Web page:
The weighing of particle sampler filters has always been plagued by problems in the weighing environment: hu-midity, temperature, drafts, vibration, and electrostatic charges on the filters. These are particularly critical for samples with small mass collections, such as those en-countered in personal exposure monitoring for PM 2.5 . While modern electronic balances offer substantial reduc-tions in the effects of temperature and vibration, these balances are still sensitive to factors such as thermal drafts and zero shifts from tilting. Drafts may be controlled through room ventilation modifications, and zero drift can be eliminated by computer-assisted data collection algorithms. A less well-understood influence is static charge, which is often controlled with a simple radioac-tive neutralizer. Although radioactive neutralizers are ef-fective, their effectiveness decays rapidly with time, and their use may be objectionable for nontechnical reasons. We have analyzed a number of environmental factors in-fluencing gravimetric microbalance operations and have developed methods to minimize or eliminate them.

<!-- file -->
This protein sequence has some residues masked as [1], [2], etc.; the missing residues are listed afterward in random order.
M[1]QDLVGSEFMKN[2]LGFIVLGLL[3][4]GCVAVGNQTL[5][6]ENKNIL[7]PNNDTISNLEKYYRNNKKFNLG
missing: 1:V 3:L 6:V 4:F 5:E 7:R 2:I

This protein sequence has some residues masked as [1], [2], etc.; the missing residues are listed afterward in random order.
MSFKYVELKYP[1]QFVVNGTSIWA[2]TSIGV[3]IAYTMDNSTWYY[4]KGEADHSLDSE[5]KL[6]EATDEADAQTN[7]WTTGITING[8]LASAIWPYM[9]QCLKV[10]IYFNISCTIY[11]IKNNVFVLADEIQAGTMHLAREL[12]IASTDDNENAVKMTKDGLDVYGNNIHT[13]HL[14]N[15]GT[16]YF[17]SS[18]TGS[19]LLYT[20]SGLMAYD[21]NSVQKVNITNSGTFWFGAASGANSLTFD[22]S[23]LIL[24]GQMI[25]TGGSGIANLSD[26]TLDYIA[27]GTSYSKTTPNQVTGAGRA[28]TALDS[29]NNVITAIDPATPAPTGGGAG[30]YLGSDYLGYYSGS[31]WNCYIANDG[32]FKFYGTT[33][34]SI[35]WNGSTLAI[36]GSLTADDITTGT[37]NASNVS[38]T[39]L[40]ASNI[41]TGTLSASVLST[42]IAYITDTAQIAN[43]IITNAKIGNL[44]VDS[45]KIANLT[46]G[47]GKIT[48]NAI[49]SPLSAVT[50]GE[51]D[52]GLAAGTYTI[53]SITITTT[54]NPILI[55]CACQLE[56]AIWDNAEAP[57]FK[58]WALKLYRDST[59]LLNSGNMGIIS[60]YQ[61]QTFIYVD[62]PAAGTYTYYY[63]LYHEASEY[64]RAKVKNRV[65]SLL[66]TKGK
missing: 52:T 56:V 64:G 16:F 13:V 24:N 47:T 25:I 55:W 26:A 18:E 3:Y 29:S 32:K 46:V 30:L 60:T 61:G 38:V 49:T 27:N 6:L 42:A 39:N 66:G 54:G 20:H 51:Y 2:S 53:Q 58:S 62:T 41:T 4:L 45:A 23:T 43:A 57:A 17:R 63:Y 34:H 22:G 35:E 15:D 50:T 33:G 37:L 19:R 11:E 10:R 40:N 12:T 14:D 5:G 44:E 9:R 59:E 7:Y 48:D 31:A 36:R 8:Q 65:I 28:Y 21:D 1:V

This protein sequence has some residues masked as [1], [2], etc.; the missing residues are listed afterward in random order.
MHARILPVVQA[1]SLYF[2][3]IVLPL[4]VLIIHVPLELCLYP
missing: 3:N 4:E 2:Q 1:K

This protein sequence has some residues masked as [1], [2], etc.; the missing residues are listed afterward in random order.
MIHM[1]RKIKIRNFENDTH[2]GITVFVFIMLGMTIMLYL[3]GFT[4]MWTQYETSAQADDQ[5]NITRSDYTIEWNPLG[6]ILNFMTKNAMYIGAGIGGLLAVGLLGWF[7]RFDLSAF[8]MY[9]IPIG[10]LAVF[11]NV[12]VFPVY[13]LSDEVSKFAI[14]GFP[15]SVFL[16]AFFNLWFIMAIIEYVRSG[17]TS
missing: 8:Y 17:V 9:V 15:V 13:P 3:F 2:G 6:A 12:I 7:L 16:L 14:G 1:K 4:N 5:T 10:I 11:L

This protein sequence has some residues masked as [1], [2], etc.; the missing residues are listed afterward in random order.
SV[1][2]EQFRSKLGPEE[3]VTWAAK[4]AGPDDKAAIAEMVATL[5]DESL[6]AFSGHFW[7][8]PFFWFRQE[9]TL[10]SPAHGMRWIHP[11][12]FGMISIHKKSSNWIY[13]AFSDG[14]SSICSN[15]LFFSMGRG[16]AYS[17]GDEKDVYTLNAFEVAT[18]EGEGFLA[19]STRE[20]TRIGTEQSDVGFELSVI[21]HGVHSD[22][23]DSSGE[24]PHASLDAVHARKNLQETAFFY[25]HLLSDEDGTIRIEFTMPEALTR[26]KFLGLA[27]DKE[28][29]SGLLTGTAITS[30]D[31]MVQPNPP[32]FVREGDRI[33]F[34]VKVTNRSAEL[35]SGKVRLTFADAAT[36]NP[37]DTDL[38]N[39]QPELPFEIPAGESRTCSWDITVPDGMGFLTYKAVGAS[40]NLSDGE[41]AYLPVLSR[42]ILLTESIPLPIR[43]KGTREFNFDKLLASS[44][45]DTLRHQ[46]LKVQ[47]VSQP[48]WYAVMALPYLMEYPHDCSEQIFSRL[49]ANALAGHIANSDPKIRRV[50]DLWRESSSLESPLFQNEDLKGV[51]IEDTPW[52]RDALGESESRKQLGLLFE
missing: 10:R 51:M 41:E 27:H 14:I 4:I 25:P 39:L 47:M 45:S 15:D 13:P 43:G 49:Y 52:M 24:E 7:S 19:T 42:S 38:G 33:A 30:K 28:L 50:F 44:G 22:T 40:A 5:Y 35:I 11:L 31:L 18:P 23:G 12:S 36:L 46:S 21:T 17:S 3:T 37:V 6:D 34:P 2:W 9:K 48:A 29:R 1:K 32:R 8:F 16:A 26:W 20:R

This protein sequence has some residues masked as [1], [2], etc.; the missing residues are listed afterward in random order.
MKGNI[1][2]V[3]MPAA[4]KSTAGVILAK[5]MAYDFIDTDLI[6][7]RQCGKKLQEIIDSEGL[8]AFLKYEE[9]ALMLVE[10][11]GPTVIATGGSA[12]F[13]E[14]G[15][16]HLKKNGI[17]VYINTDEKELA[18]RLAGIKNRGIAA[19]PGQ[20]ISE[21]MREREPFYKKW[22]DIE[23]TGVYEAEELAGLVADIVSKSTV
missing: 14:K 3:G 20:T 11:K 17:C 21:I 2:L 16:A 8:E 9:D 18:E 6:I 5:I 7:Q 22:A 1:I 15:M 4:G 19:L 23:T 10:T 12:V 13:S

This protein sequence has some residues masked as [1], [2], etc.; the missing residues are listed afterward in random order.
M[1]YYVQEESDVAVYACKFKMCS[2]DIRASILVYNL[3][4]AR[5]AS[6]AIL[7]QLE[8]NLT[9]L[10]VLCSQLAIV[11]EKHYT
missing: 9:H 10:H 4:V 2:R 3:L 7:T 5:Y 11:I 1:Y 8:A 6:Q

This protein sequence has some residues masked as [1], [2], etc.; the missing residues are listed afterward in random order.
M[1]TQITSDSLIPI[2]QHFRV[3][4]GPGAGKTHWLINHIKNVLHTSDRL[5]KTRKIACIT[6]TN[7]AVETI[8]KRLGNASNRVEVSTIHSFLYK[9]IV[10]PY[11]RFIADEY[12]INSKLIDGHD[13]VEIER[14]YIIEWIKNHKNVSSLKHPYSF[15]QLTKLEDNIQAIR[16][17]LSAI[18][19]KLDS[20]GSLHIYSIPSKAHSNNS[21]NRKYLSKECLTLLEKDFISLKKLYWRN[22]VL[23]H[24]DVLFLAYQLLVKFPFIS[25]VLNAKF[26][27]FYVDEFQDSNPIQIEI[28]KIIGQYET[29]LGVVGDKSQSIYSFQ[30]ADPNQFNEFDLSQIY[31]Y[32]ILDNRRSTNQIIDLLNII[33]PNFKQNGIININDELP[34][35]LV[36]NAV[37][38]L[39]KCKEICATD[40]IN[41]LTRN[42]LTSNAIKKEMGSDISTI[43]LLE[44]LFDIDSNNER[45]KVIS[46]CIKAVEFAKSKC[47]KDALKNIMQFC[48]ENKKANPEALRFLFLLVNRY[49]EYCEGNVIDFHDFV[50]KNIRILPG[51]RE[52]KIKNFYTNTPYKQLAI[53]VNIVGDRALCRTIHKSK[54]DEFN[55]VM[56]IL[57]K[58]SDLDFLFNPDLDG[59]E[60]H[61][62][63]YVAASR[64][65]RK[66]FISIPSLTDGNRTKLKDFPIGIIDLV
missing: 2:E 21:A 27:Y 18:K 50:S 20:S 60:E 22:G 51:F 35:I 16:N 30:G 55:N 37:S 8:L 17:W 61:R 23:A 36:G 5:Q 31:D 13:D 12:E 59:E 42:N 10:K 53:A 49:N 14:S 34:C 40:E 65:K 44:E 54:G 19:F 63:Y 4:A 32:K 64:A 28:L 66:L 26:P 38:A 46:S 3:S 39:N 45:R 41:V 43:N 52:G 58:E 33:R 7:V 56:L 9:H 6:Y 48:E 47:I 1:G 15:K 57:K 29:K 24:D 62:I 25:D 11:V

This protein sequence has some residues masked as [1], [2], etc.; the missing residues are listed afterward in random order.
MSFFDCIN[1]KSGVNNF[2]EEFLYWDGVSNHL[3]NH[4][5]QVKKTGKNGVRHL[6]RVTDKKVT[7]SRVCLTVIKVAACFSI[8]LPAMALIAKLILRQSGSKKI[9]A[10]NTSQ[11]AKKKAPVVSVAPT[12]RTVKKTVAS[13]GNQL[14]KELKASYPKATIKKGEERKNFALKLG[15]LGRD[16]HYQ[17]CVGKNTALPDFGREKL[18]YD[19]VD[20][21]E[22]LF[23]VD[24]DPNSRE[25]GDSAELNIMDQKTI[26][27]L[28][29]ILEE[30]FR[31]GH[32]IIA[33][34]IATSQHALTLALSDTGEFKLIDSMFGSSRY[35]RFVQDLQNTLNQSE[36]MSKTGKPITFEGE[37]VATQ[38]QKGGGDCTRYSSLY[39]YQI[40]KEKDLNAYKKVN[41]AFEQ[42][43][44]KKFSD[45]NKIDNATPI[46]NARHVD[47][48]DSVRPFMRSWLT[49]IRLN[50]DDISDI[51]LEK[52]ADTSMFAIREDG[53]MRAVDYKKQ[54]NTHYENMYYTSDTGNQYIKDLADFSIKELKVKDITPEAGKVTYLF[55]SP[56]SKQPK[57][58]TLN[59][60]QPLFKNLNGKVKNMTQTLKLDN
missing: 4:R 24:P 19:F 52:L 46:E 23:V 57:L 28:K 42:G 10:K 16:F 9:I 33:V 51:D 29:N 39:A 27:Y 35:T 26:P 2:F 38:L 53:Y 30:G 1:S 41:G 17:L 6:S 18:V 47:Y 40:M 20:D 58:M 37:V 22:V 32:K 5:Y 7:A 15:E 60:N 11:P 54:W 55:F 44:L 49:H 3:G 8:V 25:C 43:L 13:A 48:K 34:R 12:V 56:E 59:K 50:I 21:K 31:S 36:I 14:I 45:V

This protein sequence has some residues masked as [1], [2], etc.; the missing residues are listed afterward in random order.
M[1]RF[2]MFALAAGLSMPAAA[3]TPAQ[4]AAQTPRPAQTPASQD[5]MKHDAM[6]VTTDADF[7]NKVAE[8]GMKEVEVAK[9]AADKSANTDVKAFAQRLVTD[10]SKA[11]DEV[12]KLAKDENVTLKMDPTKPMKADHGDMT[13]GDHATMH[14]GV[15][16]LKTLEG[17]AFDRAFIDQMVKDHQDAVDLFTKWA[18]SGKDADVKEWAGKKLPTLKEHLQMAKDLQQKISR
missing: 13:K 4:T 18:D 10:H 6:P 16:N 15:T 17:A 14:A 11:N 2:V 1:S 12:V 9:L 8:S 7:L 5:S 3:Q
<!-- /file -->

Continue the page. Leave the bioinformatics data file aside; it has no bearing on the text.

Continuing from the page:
Maximizing data quality in the gravimetric analysis of personal exposure sample filters
Lawless, P., & Rodes, C. (1999). Maximizing data quality in the gravimetric analysis of personal exposure sample filters. Journal of the Air & Waste Management Association, 49(9), 1039-1049.